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Find Next Without Using the Find Dialog in Word 2008

Rarely do you want to find just one instance of a word or phrase in Word. Instead of trying to keep Word 2008's Find and Replace dialog showing while searching, which can be awkward on a small screen, try the Next Find control. After you've found the term you're looking for once, click the downward-pointing double arrow button at the bottom of the vertical scroll bar to find the next instance of your search term. The upward-pointing double arrow finds the previous instance, which is way easier than switching to Current Document Up in the expanded Find and Replace dialog.

 
 

Power Computing Sponsoring

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Power Computing Sponsoring -- We're extremely pleased to welcome our latest sponsor, Power Computing, makers of some of the first Macintosh compatible computers. Needless to say, Power Computing hasn't been around long, but from what we and almost every other magazine (including Macworld, MacWEEK, MacUser, and InfoWorld) have seen, they're doing things right by emphasizing engineering (compatibility reports have been excellent), price, and customer support.

Coming from our Internet biases, it's great to see that Power Computing has had a significant presence on the Internet for some time now. Although they don't yet offer online ordering (soon!), you can use their Web pages to build a custom-configured machine - it even tells you the final price. I find this sort of tool preferable to the alternative of trying to use those horrible PC ads, where you must match base configurations with monitors, hard disks, and so on in order to figure out how much a complete configuration will cost. The Web site also includes technical information, along with a form and an email address for sending in technical questions. We hope that Power Computing finds electronic support to be as efficient an adjunct to live support as many other companies have.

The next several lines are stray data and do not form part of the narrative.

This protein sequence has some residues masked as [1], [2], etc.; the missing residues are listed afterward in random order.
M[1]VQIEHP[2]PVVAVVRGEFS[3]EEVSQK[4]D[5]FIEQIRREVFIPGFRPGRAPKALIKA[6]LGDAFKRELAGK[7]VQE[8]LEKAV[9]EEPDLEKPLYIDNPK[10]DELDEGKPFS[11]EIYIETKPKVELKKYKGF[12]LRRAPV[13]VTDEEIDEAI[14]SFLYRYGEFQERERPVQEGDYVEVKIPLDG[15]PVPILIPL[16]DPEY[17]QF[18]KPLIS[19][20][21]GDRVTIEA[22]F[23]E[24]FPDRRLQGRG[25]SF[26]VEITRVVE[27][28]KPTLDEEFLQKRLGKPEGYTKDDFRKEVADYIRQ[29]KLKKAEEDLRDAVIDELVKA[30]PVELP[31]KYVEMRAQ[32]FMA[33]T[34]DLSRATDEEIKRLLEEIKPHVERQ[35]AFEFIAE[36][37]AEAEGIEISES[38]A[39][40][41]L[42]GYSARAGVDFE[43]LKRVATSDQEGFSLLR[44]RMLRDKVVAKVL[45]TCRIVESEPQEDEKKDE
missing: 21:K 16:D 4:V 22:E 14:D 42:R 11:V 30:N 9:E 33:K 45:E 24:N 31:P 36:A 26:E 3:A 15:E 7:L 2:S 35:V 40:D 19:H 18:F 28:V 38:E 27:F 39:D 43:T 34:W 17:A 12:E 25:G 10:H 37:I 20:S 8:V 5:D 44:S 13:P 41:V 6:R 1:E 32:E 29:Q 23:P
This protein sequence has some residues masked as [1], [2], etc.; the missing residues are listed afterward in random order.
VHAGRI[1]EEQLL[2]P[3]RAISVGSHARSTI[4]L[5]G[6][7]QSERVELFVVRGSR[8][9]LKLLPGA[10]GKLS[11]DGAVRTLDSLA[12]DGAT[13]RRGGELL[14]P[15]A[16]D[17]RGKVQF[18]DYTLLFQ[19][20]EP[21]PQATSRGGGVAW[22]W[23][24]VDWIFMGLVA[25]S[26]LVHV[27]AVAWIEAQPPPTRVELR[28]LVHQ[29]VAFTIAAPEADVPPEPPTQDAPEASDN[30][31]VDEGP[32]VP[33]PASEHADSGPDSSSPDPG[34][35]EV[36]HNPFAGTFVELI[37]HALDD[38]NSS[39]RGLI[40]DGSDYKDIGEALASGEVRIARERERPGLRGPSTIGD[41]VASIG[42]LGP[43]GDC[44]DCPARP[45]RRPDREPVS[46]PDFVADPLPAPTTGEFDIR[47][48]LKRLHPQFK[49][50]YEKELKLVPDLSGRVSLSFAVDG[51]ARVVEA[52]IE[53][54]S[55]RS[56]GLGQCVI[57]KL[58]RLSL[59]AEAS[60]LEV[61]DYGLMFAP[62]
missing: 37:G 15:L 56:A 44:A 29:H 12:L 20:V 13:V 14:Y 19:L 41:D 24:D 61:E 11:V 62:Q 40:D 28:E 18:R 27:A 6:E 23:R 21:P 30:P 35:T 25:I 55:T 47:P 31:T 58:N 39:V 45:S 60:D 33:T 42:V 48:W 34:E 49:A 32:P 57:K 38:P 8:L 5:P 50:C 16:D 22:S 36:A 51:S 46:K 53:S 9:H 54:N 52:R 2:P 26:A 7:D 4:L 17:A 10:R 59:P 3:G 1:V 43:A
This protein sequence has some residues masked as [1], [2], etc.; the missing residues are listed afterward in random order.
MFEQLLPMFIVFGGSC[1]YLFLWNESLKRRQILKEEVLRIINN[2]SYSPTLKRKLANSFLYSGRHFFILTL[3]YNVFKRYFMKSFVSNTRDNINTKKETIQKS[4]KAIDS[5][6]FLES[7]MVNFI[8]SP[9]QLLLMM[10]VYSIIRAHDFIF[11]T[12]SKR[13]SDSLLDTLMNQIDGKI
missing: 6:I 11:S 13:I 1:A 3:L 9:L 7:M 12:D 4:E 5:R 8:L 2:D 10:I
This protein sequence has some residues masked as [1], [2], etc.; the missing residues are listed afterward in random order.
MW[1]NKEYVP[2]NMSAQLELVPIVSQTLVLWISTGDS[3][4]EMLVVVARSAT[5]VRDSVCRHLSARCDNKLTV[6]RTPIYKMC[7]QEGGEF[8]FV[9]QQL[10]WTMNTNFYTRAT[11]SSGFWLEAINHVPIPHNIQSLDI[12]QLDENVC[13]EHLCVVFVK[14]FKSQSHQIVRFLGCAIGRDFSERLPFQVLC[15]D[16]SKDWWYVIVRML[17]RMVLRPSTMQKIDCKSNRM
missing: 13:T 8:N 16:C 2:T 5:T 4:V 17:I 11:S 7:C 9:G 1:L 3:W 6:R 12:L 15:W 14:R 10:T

Power Computing is a young company, but with the sustained level of hard work we've seen and with a little luck, we think they'll do well. And frankly, we hope that Power Computing doing well will help Apple in the long run. In the past, if Apple misjudged the demand for a specific Mac model - as they often seem to - buyers simply had to wait, and some of them probably bought PC clones instead of waiting. Apple will still undoubtedly push the envelope with new machines and new system software, but Power Computing is small enough and fast enough to fill in niches that Apple ignores and pay more attention to customer feedback than Apple does. We wish Power Computing the best of luck and look forward to working with them in the future. [ACE]

http://www.powercc.com/

 

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